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Can a public scholarship program successfully reduce school drop-outs in a time of economic crisis? Evidence from Indonesia


  • Cameron, Lisa


This paper evaluates the role played by Indonesia's Social Safety Net Scholarships Program in reducing school drop-out rates during the Asian financial crisis. The expectation was that many families would find it difficult to keep their children in school and drop-out rates would be high. The scholarships are found to have been effective in reducing drop-outs at the level of schooling at which students were historically most at the risk of dropping out--lower secondary school. At this level drop-outs were reduced by about 3.0% points (or 38%) and costs were recovered. Given its success, the program can be viewed as a model to be followed by other countries that find themselves in a similar situation of crisis. How well the program adhered to its documented targeting design and how effective this design was in reaching the poor is also examined.

Suggested Citation

  • Cameron, Lisa, 2009. "Can a public scholarship program successfully reduce school drop-outs in a time of economic crisis? Evidence from Indonesia," Economics of Education Review, Elsevier, vol. 28(3), pages 308-317, June.
  • Handle: RePEc:eee:ecoedu:v:28:y:2009:i:3:p:308-317

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    References listed on IDEAS

    1. Jalan, Jyotsna & Ravallion, Martin, 2003. "Does piped water reduce diarrhea for children in rural India?," Journal of Econometrics, Elsevier, vol. 112(1), pages 153-173, January.
    2. Gavin Jones & Peter Hagul, 2001. "Schooling In Indonesia: Crisis-Related And Longer-Term Issues," Bulletin of Indonesian Economic Studies, Taylor & Francis Journals, vol. 37(2), pages 207-231.
    3. Angrist, Joshua D, 2001. "Estimations of Limited Dependent Variable Models with Dummy Endogenous Regressors: Simple Strategies for Empirical Practice," Journal of Business & Economic Statistics, American Statistical Association, vol. 19(1), pages 2-16, January.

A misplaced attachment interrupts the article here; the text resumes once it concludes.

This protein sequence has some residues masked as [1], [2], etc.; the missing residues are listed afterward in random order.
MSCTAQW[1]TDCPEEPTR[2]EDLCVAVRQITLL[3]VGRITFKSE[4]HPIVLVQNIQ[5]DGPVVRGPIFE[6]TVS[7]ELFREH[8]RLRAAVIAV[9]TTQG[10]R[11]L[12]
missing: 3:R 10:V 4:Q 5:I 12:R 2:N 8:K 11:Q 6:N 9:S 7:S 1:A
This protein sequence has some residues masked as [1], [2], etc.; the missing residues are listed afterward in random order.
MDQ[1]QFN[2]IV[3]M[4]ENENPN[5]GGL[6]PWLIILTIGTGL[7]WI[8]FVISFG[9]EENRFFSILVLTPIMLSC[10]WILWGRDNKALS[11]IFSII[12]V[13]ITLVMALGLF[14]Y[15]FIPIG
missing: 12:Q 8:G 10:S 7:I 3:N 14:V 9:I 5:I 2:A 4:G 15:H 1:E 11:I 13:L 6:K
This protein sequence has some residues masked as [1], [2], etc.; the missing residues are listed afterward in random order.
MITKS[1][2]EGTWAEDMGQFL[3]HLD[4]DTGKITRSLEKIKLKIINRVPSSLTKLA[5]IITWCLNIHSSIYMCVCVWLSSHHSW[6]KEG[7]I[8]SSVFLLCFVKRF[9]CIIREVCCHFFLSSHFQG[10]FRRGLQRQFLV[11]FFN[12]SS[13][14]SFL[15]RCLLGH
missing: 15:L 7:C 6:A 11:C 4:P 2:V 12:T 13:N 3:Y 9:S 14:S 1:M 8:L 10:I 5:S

4. Norbert R. Schady, 2004. "Do Macroeconomic Crises Always Slow Human Capital Accumulation?," World Bank Economic Review, World Bank Group, vol. 18(2), pages 131-154.
    5. Paul Schultz, T., 2004. "School subsidies for the poor: evaluating the Mexican Progresa poverty program," Journal of Development Economics, Elsevier, vol. 74(1), pages 199-250, June.
    6. Jalan, Jyotsna & Ravallion, Martin, 2003. "Estimating the Benefit Incidence of an Antipoverty Program by Propensity-Score Matching," Journal of Business & Economic Statistics, American Statistical Association, vol. 21(1), pages 19-30, January.
    7. Skoufias, Emmanuel, 2005. "PROGRESA and its impacts on the welfare of rural households in Mexico:," Research reports 139, International Food Policy Research Institute (IFPRI).
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    Cited by:

    1. Giles, John & Satriawan, Elan, 2015. "Protecting child nutritional status in the aftermath of a financial crisis: Evidence from Indonesia," Journal of Development Economics, Elsevier, vol. 114(C), pages 97-106.
    2. de Hoop, Jacobus & Rosati, Furio C., 2014. "Does promoting school attendance reduce child labor? Evidence from Burkina Faso's BRIGHT project," Economics of Education Review, Elsevier, vol. 39(C), pages 78-96.
    3. Saavedra, Juan Esteban & Garcia, Sandra, 2012. "Impacts of Conditional Cash Transfer Programs on Educational Outcomes in Developing Countries: A Meta-analysis," Working Papers 921-1, RAND Corporation.


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